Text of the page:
[ contents ] SEPTEMBER 2005
Velo Vision is published quarterly by Velo Vision Ltd. Daily news and updates can be found on www.velovision.co.uk
Velo Vision, The Environmental Community Centre, St Nicholas Fields, York, YO10 3EN, UK Tel/Fax +44 1904 438 224 (from UK, 01904 438 224) Email firstname.lastname@example.org Website www.velovision.co.uk
EDITOR AND PUBLISHER: Peter Eland ARTDIRECTOR: Brian Holt WEB PROGRAMMER: Simon Ward PRINTER: Stephens & George Magazines Ltd, Merthyr Tidfil, Wales, UK. Tel 01685 388 888
PUBLISHING SCHEDULE: Issue 20: early December 2005 Issue 21: early March 2006 Issue 22: early June 2006 Issue 23: early September 2006
Velo Vision is a member of INK, trade association of the alternative press in the UK. www.ink.uk.com
VELO VISION AND VELO-VISION We weren’t first with the name. Velo-Vision (note the hyphen) is a progressive HPV-friendly bike shop in Köörten, near Bergisch-Gladbach, Germany, who also make their own recumbents. Velo Vision magazine is working in friendly harmony with Velo-Vision in Germany.
Velo Vision is printed on paper produced from sustainable forests to Nordic Swan standards.
COVER PHOTOGRAPH: Riders enjoy the York Cycle Show mass parade.
OPPOSITE:Cycling photographer JasonPatient catches the evening light on the VeloVisionaries ride. Both photos by Peter Eland.
4 News A big bicycle bridge, cargo carrier ideas, new trike details,
new Birdys, Russian HPV renaissance and more
10Cycle Summer 2005 Scenes from CycleVision, Cyclefeast and the York Cycle Show
14Pedals in the air A human-powered airship prepares for a Channel crossing –
before tackling the Atlantic!
16Fast folders We put two top titanium-enhanced Bromptons to the test in
this thorough report – the fully loaded P6R-XDL and the
21Going Dutch Riding the semi-recumbent Double-Dutch touring tandem
from the Netherlands
24Rotor Cranks – do they work? Putting the claims under the scientific spotlight – with
26Cycling the Cyclone A touring trailer which converts to a suitcase – or to a
handcart. We test the latest incarnation of the traveller’s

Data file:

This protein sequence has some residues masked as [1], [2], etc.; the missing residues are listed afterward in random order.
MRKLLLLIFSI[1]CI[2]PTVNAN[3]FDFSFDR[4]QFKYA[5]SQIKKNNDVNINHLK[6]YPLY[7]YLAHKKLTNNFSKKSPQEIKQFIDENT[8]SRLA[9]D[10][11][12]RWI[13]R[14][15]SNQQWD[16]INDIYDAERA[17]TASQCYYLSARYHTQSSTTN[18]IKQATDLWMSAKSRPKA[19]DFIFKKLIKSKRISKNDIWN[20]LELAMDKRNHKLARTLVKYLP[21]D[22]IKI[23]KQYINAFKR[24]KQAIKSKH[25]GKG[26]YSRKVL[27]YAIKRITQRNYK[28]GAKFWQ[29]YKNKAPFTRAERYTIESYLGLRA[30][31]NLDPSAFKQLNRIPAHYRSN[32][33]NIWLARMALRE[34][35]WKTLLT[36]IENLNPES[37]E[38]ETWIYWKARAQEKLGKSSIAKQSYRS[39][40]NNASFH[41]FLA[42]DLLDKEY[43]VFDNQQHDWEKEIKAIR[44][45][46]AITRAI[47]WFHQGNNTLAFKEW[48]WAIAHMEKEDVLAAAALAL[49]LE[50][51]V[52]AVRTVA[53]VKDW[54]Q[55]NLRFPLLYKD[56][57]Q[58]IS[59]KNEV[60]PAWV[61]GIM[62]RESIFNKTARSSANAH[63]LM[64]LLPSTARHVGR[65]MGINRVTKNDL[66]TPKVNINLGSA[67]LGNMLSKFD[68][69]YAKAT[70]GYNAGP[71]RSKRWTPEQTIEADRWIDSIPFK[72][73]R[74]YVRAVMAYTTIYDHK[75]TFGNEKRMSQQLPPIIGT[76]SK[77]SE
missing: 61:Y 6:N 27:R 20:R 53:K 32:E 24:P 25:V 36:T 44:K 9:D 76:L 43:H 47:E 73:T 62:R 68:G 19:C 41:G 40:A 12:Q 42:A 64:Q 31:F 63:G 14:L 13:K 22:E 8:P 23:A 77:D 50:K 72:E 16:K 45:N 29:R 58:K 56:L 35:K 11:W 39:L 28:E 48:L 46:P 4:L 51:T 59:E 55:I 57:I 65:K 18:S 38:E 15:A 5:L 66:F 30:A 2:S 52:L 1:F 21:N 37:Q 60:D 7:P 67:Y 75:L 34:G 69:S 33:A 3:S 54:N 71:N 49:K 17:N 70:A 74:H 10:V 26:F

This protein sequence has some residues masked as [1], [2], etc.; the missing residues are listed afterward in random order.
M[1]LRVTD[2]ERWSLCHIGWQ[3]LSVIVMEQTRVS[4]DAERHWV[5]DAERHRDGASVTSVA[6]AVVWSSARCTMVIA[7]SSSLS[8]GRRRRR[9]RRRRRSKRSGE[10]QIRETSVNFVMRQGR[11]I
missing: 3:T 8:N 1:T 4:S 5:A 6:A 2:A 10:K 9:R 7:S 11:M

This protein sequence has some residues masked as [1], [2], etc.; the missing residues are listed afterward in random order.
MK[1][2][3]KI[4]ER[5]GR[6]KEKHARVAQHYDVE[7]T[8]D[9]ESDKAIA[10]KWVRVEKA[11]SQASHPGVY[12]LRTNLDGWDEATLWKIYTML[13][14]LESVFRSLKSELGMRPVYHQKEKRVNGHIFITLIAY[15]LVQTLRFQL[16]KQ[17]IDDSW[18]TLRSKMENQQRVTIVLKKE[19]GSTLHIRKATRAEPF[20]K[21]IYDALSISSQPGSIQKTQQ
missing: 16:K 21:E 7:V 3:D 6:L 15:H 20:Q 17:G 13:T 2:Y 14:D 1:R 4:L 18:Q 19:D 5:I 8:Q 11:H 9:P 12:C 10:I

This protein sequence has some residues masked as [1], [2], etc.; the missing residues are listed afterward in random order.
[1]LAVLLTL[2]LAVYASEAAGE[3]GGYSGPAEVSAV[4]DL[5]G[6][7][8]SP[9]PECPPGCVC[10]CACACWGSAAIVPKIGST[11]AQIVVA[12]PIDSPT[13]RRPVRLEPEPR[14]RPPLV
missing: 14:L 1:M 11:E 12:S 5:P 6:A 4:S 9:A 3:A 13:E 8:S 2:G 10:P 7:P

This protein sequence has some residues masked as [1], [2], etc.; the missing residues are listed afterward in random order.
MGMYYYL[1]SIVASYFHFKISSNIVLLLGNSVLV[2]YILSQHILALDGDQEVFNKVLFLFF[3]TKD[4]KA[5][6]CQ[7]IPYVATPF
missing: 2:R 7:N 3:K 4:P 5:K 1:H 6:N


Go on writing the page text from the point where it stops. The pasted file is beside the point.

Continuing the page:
favourite from Radical Designs
28The chaincase solution News of a radical new and super-affordable chaincase from
Germany, plus a look at the state of the art in chain protection
30Short reviews Surreal sculpture posters, an amazing pedal voyage and a
Sturmey hub update...
32Readers’ bikes bonanza 10 pages of readers writing about their own bikes: an amazing
electric-assist child-carrying tricycle, a titaniumHase Pino
tandem, the side-by-side Duotrike , an upright folding trike
from Di Blasi, SRAM and Shimano hub gears compared, and
finally an extraordinary lever-propelled machine from the
42Letters Your views and feedback, questions and answers
48Buyer’s Guide: special needs cycling New and updated – we return to the subject of cycling for
riders of all ability, with a particular focus on the options for
55Subscribe to Velo Vision Also order back issues, calendars for 2006, and get bonus
issues if you introduce a friend...
56Adverts The best, most interesting advertising around.
Please support the companies who support this magazine.
It’s a thoroughly mixed bag this
issue, as we take a rollercoaster
ride by human power on land,
water and even in the air. But
why should a cycling magazine
include these more unusual forms
of pedal power? After all, few
readers will find pedal boating or
airship travel useful in their
everyday cycling lives.
First, because I find human power
in all its forms fascinating, and I
hope you do too. It’s also pure
inspiration: after hearing that
someone’s pedalled to Hawaii, or
crossed the Channel by human
power airship, it’s hard to whinge
about a bit of rain preventing you
from cycling to work.
So if seeing watercraft and aircraft
in our pages irks the purists,
so be it. There is plenty of more
conventional (for us at least) fare
in this issue too, including a
wonderfully diverse collection of
reader reviews, a look back at an
enjoyable summer of cycling, and
tests of some impressive new
bikes. Thanks again to all who
contributed, and enjoy the read!